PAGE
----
In our cohort, 35% (n = 7) of those who succumbed to cardiovascular causes suffered from sudden cardiac death which might be attributed to an arrhythmogenic event and is thus potentially preventable by the implantation of a cardioverter defibrillator (ICD) (Di Lullo et al., 2016). However, a recent randomized controlled trial including dialysis patients with a LVEF ≥ 35% showed no advantage of prophylactic ICD implantation (Jukema et al., 2019). One explanation for this result might be provided by recent studies showing that fatal arrhythmias are more frequently related to bradyarrhythmias than to tachyarrhythmias. Although ICDs also have a pacing capability, the brady-/tachyarrhythmia balance might still affect the ICD prophylaxis in hemodialysis patients (Roy-Chaudhury et al., 2018; Sacher et al., 2018; Genovesi et al., 2019). Another reason for the infectivity of ICD implantation in hemodialysis patients includes electrolyte imbalances which increases the risk of ineffective shock therapy. Of our seven patients who succumbed due to sudden cardiac death, only one had a normal HRT. Perhaps the assessment of LVEF ≤ 30% and HRT category 2 might help to select the candidates for ICD prophylaxis, reflecting the considerably increased mortality in this subgroup among post-myocardial infarction patients (Barthel et al., 2003). However, as already mentioned, the mode of sudden cardiac death might be different in hemodialysis patients compared to the general population with prevalent heart disease where ventricular arrhythmias are the main cause of sudden cardiac death. Noteworthy, ICD implantation could be more beneficial in secondary than in primary prevention (Genovesi et al., 2019).

Not surprisingly, we found HRT to be influenced by classical determinant of the autonomic nervous system function such as age, diabetes mellitus and smoking status and by factors causing structural cardiovascular damage, such as the CaP and hypertension. Therefore, it might also be important to modulate factors that increase sympathetic or decrease parasympathetic nervous system activity. In high-risk hemodialysis patients, central sympatholytic drugs like clonidine or moxonidine might therefore be beneficial (Rubinger et al., 2013). Whereas ß-blocker therapy had no effect on HRT in patients after myocardial infarction (Lin et al., 2002; Barthel et al., 2003), its anti-arrhythmic properties as well as a tight control of potassium and calcium during hemodialysis treatment may help reducing sudden cardiac death risk (Di Lullo et al., 2016). Heavy smokers among hemodialysis patients have an up to 41% increased relative risk for all-cause mortality compared to non-smokers (Li et al., 2018). Smoking cessation might be one modifiable factor to improve autonomic nervous system dysfunction. Furthermore, invasive and therefore limited options to reduce sympathetic overdrive by carotid baroreceptor stimulation during non-dialysis periods or sympathetic denervation of renal arteries have to be evaluated (Grassi et al., 2012; Rubinger et al., 2013). Further larger studies are needed to evaluate if smoking cessation, a precise treatment of diabetes mellitus, arterial hypertension or dialysis specific parameters (e.g., CaP) have an impact on HRT-documented baroreflex dysfunction.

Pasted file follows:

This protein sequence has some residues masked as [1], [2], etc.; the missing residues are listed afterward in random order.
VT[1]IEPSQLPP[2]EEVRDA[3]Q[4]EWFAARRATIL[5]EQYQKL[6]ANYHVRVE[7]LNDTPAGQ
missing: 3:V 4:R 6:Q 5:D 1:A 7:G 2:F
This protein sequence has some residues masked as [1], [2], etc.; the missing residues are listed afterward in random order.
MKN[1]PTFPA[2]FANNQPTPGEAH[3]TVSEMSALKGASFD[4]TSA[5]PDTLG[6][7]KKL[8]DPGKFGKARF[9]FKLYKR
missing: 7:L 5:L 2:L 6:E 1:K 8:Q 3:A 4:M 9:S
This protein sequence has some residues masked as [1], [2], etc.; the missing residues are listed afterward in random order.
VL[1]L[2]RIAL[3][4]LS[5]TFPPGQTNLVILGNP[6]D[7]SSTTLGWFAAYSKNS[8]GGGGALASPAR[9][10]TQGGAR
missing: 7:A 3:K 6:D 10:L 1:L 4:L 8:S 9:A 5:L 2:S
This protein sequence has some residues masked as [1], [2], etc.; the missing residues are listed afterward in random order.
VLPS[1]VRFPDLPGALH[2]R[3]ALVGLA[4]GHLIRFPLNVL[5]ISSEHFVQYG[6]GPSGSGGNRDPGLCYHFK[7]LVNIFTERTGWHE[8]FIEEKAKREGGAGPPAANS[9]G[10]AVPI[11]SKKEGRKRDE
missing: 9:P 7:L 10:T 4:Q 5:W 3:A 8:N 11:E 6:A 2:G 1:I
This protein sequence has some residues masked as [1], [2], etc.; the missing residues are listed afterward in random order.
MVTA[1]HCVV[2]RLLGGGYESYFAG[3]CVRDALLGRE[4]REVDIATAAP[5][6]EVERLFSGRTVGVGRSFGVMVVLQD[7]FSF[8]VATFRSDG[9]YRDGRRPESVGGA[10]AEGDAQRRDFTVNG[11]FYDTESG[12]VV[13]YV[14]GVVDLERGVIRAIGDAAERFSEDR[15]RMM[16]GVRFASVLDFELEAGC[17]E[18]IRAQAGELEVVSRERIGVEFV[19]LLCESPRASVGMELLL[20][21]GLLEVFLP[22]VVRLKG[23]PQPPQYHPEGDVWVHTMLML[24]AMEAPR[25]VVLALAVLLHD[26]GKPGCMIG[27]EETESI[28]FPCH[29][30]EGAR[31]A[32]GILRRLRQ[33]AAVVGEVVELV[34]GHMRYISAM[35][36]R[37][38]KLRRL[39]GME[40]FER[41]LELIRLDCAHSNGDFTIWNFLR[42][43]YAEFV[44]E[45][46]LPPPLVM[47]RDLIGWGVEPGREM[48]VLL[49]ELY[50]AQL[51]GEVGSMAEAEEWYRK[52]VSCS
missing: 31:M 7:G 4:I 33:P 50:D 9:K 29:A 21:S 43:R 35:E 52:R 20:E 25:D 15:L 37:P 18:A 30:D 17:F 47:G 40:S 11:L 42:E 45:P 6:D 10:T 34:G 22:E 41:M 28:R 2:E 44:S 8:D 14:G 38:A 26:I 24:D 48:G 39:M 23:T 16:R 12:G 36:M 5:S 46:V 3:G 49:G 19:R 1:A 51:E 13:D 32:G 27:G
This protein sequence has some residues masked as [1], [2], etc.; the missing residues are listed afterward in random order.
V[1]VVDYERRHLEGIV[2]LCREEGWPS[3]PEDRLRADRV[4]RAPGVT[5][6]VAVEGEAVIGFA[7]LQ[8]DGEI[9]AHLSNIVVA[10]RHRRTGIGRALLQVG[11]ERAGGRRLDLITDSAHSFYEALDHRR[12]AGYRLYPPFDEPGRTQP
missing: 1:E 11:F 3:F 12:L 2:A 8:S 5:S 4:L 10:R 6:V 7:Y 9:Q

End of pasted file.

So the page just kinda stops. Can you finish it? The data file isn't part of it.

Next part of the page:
In patients with structural heart disease with left ventricular dysfunction but relatively preserved LVEF, a combination of HRT category 2 and the presence of non-sustained ventricular tachycardia allowed a better prediction of all-cause mortality and fatal arrhythmic events compared to the single parameters (Kinoshita et al., 2019). Further research is warranted to evaluate if ECG based risk prediction might be of use in hemodialysis patients as well.


Limitations of the study also need to be considered. First, we only found a small number of 20 cardiovascular death cases. Multivariable adjustment was therefore possible only for a limited number of variables. To avoid the risk of overfitting (Babyak, 2004) and to account for different parameters, two multivariable models for the association with cardiovascular mortality were created. We used the Charlson Comorbidity Index to include multiple comorbidities in just one variable. For all-cause mortality, 50 cases existed, thus allowing to add further variables to the models. Second, we had no data on LVEF for model adjustment. Third, the high level of frailty in our cohort limited the number of available ECG recordings because of limited compliance with 24 h recordings, the presence of atrial fibrillation, or pacemaker implant, and low recording quality. Consenting to participate in a 24 h ECG recording and having an analyzable ECG recording may already represent potentially biased and beneficial pre-selection. Fourth, the calculation of HRT based on PVCs already represents certain cardiac impairment. In our cohort, PVC tachograms could not be calculated in 37% of the patients and summarized under HRT category 0 due to similar survival probabilities which is comparable to other studies (Barthel et al., 2003; Suzuki et al., 2012). Although the ECG is a routinely used, inexpensive and non-invasive tool, PVC annotation might be difficult and time consuming, especially in long-term ECG recordings. Therefore, automatic ECG annotation algorithms that allow a more precise identification of PVCs are needed. Finally, participants of the study were from the greater Munich area (i.e., mainly white Caucasians) and represent a younger subgroup with fewer comorbidities from the original ISAR cohort. Generalization of our results to other ethnic groups and populations is consequently potentially problematic.